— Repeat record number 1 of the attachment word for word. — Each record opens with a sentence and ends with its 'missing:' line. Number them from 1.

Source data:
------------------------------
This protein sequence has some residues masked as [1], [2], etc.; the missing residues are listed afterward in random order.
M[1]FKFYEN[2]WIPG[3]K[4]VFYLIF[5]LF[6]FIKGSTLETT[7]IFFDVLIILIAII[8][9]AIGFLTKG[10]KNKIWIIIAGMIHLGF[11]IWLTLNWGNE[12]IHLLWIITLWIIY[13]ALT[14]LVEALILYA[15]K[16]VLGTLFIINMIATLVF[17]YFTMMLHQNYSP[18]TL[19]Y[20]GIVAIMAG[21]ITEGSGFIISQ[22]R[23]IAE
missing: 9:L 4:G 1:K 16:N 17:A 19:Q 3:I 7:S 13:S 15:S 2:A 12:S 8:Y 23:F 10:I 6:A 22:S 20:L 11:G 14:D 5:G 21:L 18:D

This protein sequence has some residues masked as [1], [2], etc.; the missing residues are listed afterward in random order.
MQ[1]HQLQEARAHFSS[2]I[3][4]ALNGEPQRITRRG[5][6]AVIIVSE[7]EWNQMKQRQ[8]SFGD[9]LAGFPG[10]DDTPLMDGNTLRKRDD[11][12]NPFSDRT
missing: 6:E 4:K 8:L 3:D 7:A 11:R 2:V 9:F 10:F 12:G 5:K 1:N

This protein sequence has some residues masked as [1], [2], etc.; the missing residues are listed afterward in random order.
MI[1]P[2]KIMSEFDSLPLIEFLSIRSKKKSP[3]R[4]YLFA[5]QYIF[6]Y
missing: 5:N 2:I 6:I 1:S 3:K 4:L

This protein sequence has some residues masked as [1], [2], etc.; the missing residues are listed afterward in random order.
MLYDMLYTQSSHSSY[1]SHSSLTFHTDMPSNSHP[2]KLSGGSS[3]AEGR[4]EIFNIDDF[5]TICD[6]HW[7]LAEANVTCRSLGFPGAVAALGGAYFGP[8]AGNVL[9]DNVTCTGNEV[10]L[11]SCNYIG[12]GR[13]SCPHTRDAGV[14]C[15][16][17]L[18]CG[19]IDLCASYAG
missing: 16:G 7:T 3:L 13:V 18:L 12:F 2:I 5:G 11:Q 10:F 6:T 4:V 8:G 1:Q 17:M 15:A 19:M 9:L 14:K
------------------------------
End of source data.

This protein sequence has some residues masked as [1], [2], etc.; the missing residues are listed afterward in random order.
M[1]FKFYEN[2]WIPG[3]K[4]VFYLIF[5]LF[6]FIKGSTLETT[7]IFFDVLIILIAII[8][9]AIGFLTKG[10]KNKIWIIIAGMIHLGF[11]IWLTLNWGNE[12]IHLLWIITLWIIY[13]ALT[14]LVEALILYA[15]K[16]VLGTLFIINMIATLVF[17]YFTMMLHQNYSP[18]TL[19]Y[20]GIVAIMAG[21]ITEGSGFIISQ[22]R[23]IAE
missing: 9:L 4:G 1:K 16:N 17:A 19:Q 3:I 7:S 13:S 15:S 2:A 12:S 8:Y 23:F 10:I 6:A 22:S 20:L 11:G 14:D 5:G 21:L 18:D